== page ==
The Layers of the Earth Surface What Lies Beneath (1)

The Layers of the Earth Surface | What Lies Beneath

Science has never failed to amaze us with the deep and significant facts that it quotes of the various things in the universe. While continuously glancing at the earth’s surface, we can never, in our nightmares, imagine it be composed of three layers beneath. Here are the three main layers of the earth’s surface that make up the structure of what we see and walk on. The first layer beneath the surface is the crush, then comes the mantle, and lastly, the core. All the parts have their own unique characteristics and traits. 

3 Layers Below the Earth Surface

Crust and Lithosphere

The crust is the cold, thin, and brittle outer shell of rock. The crust divides up into minute tectonic plates. These plates are in relative motion throughout, not stable at all. Due to the continuous movement of this layer, the earth’s surface also experiences sudden quakes and landslides.

There are two types of crust, oceanic and Continental.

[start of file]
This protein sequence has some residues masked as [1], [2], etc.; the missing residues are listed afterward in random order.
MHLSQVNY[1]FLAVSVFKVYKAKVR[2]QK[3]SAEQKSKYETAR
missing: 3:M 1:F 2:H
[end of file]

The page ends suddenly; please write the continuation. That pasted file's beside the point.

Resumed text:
• Oceanic Crust: This crust is composed of magma that erupts out of the volcano during an eruption. 
  • Continental Crust: This crust is made up of various types of igneous, metamorphic, and sedimentary rocks. 


The mantle is the thickest layer of the earth’s surface made up of hot and solid rock. It is made up of seismic waves, heat flow, and meteorites. The mantle counts 84% of the whole earth’s surface- its that huge in structure. The heat inside the mantle flows through the process of conduction and convection. There are several layers to it as per the seismological properties. There is an upper mantle extending up to 670 km of the earth’s surface while there’s a lower mantle that extends up to 2900 km. 


A core is the dense metallic core present in the center of the planet. The core contains 85% of iron metal and 15% of the nickel metal. To categorize the core portions, there is an outer hardcore and an inner liquid core. 

Convection current flows from the inner core to the outer core. The heat that keeps the outer core solidified is due to the radioactive elements in the inner core. The outer core sits 5180 to 2,880 km below the earth’s surface. The outer liquid core solidifies to form the inner hardcore. The cooling rate associated with it is 100-degree Celsius per year. Also, the solid inner core rotates faster with the outer molten core.